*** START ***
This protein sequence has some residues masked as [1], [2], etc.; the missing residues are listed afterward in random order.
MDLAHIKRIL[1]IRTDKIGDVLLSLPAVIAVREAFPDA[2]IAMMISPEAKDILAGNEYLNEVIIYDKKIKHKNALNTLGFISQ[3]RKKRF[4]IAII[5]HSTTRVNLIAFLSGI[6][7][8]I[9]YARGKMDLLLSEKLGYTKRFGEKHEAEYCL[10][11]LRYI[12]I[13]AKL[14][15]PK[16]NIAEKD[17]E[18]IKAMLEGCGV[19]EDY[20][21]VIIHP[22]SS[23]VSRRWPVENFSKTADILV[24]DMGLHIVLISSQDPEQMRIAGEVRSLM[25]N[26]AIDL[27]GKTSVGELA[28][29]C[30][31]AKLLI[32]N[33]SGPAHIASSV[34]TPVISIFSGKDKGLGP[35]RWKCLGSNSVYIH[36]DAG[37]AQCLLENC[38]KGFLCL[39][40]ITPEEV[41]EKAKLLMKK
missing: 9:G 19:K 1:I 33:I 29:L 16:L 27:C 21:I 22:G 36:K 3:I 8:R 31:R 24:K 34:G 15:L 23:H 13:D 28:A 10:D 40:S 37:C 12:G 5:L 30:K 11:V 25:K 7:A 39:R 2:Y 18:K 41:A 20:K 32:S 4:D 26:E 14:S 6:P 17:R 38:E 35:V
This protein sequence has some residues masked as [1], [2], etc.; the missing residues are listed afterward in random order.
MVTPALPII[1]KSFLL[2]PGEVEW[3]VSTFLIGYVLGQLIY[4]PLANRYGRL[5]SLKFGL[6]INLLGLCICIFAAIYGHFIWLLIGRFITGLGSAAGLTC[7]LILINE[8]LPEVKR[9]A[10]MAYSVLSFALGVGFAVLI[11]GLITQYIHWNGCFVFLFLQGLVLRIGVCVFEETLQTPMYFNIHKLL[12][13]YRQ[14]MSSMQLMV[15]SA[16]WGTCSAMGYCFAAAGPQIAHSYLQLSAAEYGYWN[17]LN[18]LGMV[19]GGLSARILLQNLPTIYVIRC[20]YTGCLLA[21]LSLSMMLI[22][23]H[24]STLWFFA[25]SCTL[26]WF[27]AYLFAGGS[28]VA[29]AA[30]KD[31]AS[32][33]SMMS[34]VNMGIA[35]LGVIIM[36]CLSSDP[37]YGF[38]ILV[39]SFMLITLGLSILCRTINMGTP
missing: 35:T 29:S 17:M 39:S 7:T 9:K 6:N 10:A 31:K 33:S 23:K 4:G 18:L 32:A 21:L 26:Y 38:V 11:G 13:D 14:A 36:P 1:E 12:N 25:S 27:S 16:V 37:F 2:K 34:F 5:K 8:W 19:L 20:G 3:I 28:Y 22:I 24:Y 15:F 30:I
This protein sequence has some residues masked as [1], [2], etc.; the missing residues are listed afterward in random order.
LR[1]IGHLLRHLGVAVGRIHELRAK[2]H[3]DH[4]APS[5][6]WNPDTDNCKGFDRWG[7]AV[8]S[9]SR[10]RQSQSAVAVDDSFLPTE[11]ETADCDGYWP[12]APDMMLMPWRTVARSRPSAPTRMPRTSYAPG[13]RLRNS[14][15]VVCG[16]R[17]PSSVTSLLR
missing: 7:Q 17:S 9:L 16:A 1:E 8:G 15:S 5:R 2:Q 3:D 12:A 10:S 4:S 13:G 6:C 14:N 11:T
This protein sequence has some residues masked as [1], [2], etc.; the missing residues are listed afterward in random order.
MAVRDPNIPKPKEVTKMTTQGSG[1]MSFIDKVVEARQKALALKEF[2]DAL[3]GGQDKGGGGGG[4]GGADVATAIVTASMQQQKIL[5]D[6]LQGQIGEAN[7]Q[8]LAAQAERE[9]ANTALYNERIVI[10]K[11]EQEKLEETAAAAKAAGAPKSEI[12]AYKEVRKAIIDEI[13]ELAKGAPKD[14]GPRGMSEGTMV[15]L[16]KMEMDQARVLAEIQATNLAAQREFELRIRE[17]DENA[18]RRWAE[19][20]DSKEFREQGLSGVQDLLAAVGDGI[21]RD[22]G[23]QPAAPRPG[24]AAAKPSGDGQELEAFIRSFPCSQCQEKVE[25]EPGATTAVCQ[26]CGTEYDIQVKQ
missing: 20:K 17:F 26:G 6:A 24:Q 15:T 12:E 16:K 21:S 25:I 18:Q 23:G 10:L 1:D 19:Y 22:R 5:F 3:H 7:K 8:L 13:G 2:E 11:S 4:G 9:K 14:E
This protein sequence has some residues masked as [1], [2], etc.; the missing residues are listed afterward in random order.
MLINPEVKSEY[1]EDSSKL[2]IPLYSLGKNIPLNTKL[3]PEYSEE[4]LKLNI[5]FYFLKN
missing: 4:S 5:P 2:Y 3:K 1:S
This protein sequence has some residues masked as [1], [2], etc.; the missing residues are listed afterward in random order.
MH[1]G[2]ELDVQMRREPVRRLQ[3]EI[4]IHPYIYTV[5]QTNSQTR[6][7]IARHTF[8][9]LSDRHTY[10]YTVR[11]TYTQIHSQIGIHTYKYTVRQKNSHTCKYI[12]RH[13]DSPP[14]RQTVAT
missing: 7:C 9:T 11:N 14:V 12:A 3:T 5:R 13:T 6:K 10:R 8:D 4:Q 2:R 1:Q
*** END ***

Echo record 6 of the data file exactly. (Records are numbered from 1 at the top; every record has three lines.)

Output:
This protein sequence has some residues masked as [1], [2], etc.; the missing residues are listed afterward in random order.
MH[1]G[2]ELDVQMRREPVRRLQ[3]EI[4]IHPYIYTV[5]QTNSQTR[6][7]IARHTF[8][9]LSDRHTY[10]YTVR[11]TYTQIHSQIGIHTYKYTVRQKNSHTCKYI[12]RH[13]DSPP[14]RQTVAT
missing: 7:C 9:T 11:N 14:V 12:A 3:T 5:R 13:T 6:K 10:R 8:D 4:Q 2:R 1:Q